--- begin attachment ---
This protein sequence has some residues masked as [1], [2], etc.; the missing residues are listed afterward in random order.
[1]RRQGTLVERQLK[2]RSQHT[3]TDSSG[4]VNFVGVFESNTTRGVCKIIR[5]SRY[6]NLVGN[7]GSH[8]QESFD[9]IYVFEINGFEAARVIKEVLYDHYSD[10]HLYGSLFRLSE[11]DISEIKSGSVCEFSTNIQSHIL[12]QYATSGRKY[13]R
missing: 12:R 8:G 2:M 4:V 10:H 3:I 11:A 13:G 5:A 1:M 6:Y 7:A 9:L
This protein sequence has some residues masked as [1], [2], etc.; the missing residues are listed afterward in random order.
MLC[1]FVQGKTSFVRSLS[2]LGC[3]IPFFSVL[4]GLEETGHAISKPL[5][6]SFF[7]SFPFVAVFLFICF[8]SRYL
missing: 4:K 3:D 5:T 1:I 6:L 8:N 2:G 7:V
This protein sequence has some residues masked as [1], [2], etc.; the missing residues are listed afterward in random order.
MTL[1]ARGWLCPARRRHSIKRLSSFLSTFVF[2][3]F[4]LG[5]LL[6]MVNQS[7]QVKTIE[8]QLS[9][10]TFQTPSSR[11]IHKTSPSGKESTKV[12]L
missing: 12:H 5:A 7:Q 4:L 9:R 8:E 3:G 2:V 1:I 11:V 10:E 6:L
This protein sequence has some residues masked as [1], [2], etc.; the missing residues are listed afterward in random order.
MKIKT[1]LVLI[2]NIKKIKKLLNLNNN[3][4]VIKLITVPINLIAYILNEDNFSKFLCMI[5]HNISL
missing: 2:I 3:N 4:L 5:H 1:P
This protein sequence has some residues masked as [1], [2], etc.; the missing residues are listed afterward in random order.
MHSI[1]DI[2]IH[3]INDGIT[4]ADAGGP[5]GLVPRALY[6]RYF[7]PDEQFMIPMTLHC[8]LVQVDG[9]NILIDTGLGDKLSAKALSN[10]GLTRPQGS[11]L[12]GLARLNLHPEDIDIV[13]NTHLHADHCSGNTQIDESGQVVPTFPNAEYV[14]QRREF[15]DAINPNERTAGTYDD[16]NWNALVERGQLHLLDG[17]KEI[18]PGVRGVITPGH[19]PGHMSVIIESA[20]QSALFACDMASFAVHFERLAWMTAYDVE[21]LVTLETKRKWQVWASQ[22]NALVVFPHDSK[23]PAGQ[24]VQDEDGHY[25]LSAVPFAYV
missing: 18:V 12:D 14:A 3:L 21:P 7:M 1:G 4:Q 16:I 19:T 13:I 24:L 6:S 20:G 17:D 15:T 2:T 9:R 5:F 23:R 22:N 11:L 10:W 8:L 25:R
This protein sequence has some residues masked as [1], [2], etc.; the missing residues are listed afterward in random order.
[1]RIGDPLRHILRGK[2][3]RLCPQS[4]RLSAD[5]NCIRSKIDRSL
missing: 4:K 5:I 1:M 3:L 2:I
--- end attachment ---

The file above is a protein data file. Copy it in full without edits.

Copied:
This protein sequence has some residues masked as [1], [2], etc.; the missing residues are listed afterward in random order.
[1]RRQGTLVERQLK[2]RSQHT[3]TDSSG[4]VNFVGVFESNTTRGVCKIIR[5]SRY[6]NLVGN[7]GSH[8]QESFD[9]IYVFEINGFEAARVIKEVLYDHYSD[10]HLYGSLFRLSE[11]DISEIKSGSVCEFSTNIQSHIL[12]QYATSGRKY[13]R
missing: 12:R 8:G 2:M 4:V 10:H 3:I 11:A 13:G 5:A 1:M 6:Y 7:A 9:L
This protein sequence has some residues masked as [1], [2], etc.; the missing residues are listed afterward in random order.
MLC[1]FVQGKTSFVRSLS[2]LGC[3]IPFFSVL[4]GLEETGHAISKPL[5][6]SFF[7]SFPFVAVFLFICF[8]SRYL
missing: 4:K 3:D 5:T 1:I 6:L 8:N 2:G 7:V
This protein sequence has some residues masked as [1], [2], etc.; the missing residues are listed afterward in random order.
MTL[1]ARGWLCPARRRHSIKRLSSFLSTFVF[2][3]F[4]LG[5]LL[6]MVNQS[7]QVKTIE[8]QLS[9][10]TFQTPSSR[11]IHKTSPSGKESTKV[12]L
missing: 12:H 5:A 7:Q 4:L 9:R 8:E 3:G 2:V 1:I 11:V 10:E 6:L
This protein sequence has some residues masked as [1], [2], etc.; the missing residues are listed afterward in random order.
MKIKT[1]LVLI[2]NIKKIKKLLNLNNN[3][4]VIKLITVPINLIAYILNEDNFSKFLCMI[5]HNISL
missing: 2:I 3:N 4:L 5:H 1:P
This protein sequence has some residues masked as [1], [2], etc.; the missing residues are listed afterward in random order.
MHSI[1]DI[2]IH[3]INDGIT[4]ADAGGP[5]GLVPRALY[6]RYF[7]PDEQFMIPMTLHC[8]LVQVDG[9]NILIDTGLGDKLSAKALSN[10]GLTRPQGS[11]L[12]GLARLNLHPEDIDIV[13]NTHLHADHCSGNTQIDESGQVVPTFPNAEYV[14]QRREF[15]DAINPNERTAGTYDD[16]NWNALVERGQLHLLDG[17]KEI[18]PGVRGVITPGH[19]PGHMSVIIESA[20]QSALFACDMASFAVHFERLAWMTAYDVE[21]LVTLETKRKWQVWASQ[22]NALVVFPHDSK[23]PAGQ[24]VQDEDGHY[25]LSAVPFAYV
missing: 18:V 12:D 14:A 3:L 21:P 7:M 1:G 4:Q 16:I 19:T 13:I 24:L 6:S 20:G 17:D 15:T 2:T 9:R 5:F 23:R 22:N 11:L 10:W 8:L 25:R
This protein sequence has some residues masked as [1], [2], etc.; the missing residues are listed afterward in random order.
[1]RIGDPLRHILRGK[2][3]RLCPQS[4]RLSAD[5]NCIRSKIDRSL
missing: 4:K 5:I 1:M 3:L 2:I